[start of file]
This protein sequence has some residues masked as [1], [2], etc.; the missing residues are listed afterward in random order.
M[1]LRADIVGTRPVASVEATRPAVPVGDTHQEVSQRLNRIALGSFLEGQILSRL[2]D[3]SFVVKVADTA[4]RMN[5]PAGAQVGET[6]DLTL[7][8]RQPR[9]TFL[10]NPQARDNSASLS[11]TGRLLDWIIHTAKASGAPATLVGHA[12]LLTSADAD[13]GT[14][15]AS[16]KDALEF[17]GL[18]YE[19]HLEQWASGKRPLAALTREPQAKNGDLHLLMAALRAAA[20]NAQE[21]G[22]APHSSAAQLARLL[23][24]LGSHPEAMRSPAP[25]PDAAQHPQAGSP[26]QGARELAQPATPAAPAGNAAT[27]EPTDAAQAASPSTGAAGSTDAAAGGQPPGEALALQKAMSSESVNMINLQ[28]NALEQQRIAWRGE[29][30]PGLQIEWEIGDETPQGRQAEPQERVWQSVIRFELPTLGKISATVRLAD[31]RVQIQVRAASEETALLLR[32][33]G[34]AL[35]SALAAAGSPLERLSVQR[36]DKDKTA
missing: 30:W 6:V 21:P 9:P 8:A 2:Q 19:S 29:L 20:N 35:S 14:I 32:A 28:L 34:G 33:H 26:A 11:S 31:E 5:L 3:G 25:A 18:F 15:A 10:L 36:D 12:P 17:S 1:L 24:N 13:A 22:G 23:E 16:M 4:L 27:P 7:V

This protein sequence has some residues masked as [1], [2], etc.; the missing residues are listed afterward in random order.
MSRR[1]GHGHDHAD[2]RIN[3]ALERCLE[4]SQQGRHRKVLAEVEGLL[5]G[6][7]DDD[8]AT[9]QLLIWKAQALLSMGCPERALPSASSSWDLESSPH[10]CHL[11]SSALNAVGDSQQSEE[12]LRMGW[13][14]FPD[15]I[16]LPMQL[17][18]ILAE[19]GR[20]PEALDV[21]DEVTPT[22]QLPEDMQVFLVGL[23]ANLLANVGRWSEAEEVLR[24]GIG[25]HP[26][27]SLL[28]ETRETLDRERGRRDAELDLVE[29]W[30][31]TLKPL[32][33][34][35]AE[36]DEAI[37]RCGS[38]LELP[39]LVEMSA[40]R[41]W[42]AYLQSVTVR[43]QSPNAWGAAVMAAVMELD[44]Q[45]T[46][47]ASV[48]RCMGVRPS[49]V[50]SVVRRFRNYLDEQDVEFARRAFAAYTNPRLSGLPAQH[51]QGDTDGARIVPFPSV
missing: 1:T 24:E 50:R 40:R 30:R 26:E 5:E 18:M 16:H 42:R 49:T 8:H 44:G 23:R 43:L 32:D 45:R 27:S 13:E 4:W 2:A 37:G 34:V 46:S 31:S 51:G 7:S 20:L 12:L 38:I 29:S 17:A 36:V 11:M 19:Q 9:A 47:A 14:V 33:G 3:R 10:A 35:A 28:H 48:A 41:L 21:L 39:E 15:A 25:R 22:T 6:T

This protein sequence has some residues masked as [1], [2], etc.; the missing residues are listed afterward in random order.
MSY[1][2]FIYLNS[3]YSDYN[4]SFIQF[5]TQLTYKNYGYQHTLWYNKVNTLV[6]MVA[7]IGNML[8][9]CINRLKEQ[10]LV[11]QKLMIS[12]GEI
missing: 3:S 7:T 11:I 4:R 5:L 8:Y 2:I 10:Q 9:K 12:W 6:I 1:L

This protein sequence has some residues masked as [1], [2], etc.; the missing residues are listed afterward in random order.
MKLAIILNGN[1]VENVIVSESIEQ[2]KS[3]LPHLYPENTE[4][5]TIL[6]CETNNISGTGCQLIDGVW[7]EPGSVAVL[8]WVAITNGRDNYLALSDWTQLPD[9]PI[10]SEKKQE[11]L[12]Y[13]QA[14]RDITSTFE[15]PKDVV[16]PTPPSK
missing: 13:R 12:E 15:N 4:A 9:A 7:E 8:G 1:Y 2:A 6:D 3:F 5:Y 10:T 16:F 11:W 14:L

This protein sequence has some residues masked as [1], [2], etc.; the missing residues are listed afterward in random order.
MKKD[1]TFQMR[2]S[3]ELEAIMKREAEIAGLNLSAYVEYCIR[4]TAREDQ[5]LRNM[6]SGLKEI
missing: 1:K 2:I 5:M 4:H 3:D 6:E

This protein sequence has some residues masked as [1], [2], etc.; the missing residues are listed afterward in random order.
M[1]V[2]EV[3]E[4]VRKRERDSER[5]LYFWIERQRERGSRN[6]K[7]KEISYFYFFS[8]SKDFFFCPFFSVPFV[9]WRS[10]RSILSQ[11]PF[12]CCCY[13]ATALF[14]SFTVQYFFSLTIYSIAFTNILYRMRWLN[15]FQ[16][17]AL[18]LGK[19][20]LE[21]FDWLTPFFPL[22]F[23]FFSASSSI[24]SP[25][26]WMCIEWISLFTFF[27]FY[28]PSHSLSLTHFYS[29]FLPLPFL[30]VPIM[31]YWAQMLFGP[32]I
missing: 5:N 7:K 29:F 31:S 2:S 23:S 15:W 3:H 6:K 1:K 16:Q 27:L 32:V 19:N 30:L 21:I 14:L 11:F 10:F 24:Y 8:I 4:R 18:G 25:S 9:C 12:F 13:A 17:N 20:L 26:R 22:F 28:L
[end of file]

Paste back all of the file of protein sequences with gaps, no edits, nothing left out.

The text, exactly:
This protein sequence has some residues masked as [1], [2], etc.; the missing residues are listed afterward in random order.
M[1]LRADIVGTRPVASVEATRPAVPVGDTHQEVSQRLNRIALGSFLEGQILSRL[2]D[3]SFVVKVADTA[4]RMN[5]PAGAQVGET[6]DLTL[7][8]RQPR[9]TFL[10]NPQARDNSASLS[11]TGRLLDWIIHTAKASGAPATLVGHA[12]LLTSADAD[13]GT[14][15]AS[16]KDALEF[17]GL[18]YE[19]HLEQWASGKRPLAALTREPQAKNGDLHLLMAALRAAA[20]NAQE[21]G[22]APHSSAAQLARLL[23][24]LGSHPEAMRSPAP[25]PDAAQHPQAGSP[26]QGARELAQPATPAAPAGNAAT[27]EPTDAAQAASPSTGAAGSTDAAAGGQPPGEALALQKAMSSESVNMINLQ[28]NALEQQRIAWRGE[29][30]PGLQIEWEIGDETPQGRQAEPQERVWQSVIRFELPTLGKISATVRLAD[31]RVQIQVRAASEETALLLR[32][33]G[34]AL[35]SALAAAGSPLERLSVQR[36]DKDKTA
missing: 30:W 6:V 21:P 9:P 8:A 2:Q 19:S 29:L 20:N 35:S 14:I 32:A 28:L 34:G 33:H 26:A 11:S 31:E 5:L 3:G 25:A 18:F 15:A 10:L 36:D 12:P 17:S 1:L 24:N 13:A 22:G 23:E 16:M 4:L 27:P 7:V

This protein sequence has some residues masked as [1], [2], etc.; the missing residues are listed afterward in random order.
MSRR[1]GHGHDHAD[2]RIN[3]ALERCLE[4]SQQGRHRKVLAEVEGLL[5]G[6][7]DDD[8]AT[9]QLLIWKAQALLSMGCPERALPSASSSWDLESSPH[10]CHL[11]SSALNAVGDSQQSEE[12]LRMGW[13][14]FPD[15]I[16]LPMQL[17][18]ILAE[19]GR[20]PEALDV[21]DEVTPT[22]QLPEDMQVFLVGL[23]ANLLANVGRWSEAEEVLR[24]GIG[25]HP[26][27]SLL[28]ETRETLDRERGRRDAELDLVE[29]W[30][31]TLKPL[32][33][34][35]AE[36]DEAI[37]RCGS[38]LELP[39]LVEMSA[40]R[41]W[42]AYLQSVTVR[43]QSPNAWGAAVMAAVMELD[44]Q[45]T[46][47]ASV[48]RCMGVRPS[49]V[50]SVVRRFRNYLDEQDVEFARRAFAAYTNPRLSGLPAQH[51]QGDTDGARIVPFPSV
missing: 1:T 24:E 50:R 40:R 30:R 26:E 5:E 18:M 16:H 42:R 49:T 8:H 44:G 23:R 43:L 32:D 45:R 27:S 13:E 4:W 2:A 37:G 34:V 46:S 31:S 51:G 7:S 20:L 12:L 38:I 29:S 17:A 36:V 11:M 19:Q 9:A 47:A 14:V 33:G 3:R 10:A 35:A 28:H 48:A 41:L 21:L 39:E 15:A 25:R 22:T 6:T

This protein sequence has some residues masked as [1], [2], etc.; the missing residues are listed afterward in random order.
MSY[1][2]FIYLNS[3]YSDYN[4]SFIQF[5]TQLTYKNYGYQHTLWYNKVNTLV[6]MVA[7]IGNML[8][9]CINRLKEQ[10]LV[11]QKLMIS[12]GEI
missing: 3:S 7:T 11:I 4:R 5:L 8:Y 2:I 10:Q 9:K 12:W 6:I 1:L

This protein sequence has some residues masked as [1], [2], etc.; the missing residues are listed afterward in random order.
MKLAIILNGN[1]VENVIVSESIEQ[2]KS[3]LPHLYPENTE[4][5]TIL[6]CETNNISGTGCQLIDGVW[7]EPGSVAVL[8]WVAITNGRDNYLALSDWTQLPD[9]PI[10]SEKKQE[11]L[12]Y[13]QA[14]RDITSTFE[15]PKDVV[16]PTPPSK
missing: 13:R 12:E 15:N 4:A 9:A 7:E 8:G 1:Y 2:A 6:D 3:F 5:Y 10:T 16:F 11:W 14:L

This protein sequence has some residues masked as [1], [2], etc.; the missing residues are listed afterward in random order.
MKKD[1]TFQMR[2]S[3]ELEAIMKREAEIAGLNLSAYVEYCIR[4]TAREDQ[5]LRNM[6]SGLKEI
missing: 1:K 2:I 5:M 4:H 3:D 6:E

This protein sequence has some residues masked as [1], [2], etc.; the missing residues are listed afterward in random order.
M[1]V[2]EV[3]E[4]VRKRERDSER[5]LYFWIERQRERGSRN[6]K[7]KEISYFYFFS[8]SKDFFFCPFFSVPFV[9]WRS[10]RSILSQ[11]PF[12]CCCY[13]ATALF[14]SFTVQYFFSLTIYSIAFTNILYRMRWLN[15]FQ[16][17]AL[18]LGK[19][20]LE[21]FDWLTPFFPL[22]F[23]FFSASSSI[24]SP[25][26]WMCIEWISLFTFF[27]FY[28]PSHSLSLTHFYS[29]FLPLPFL[30]VPIM[31]YWAQMLFGP[32]I
missing: 5:N 7:K 29:F 31:S 2:S 23:S 15:W 3:H 6:K 1:K 16:Q 27:L 32:V 19:N 30:L 21:I 14:L 11:F 10:F 24:Y 8:I 4:R 18:G 25:S 9:C 12:F 13:A 17:N 20:L 26:R 22:F 28:L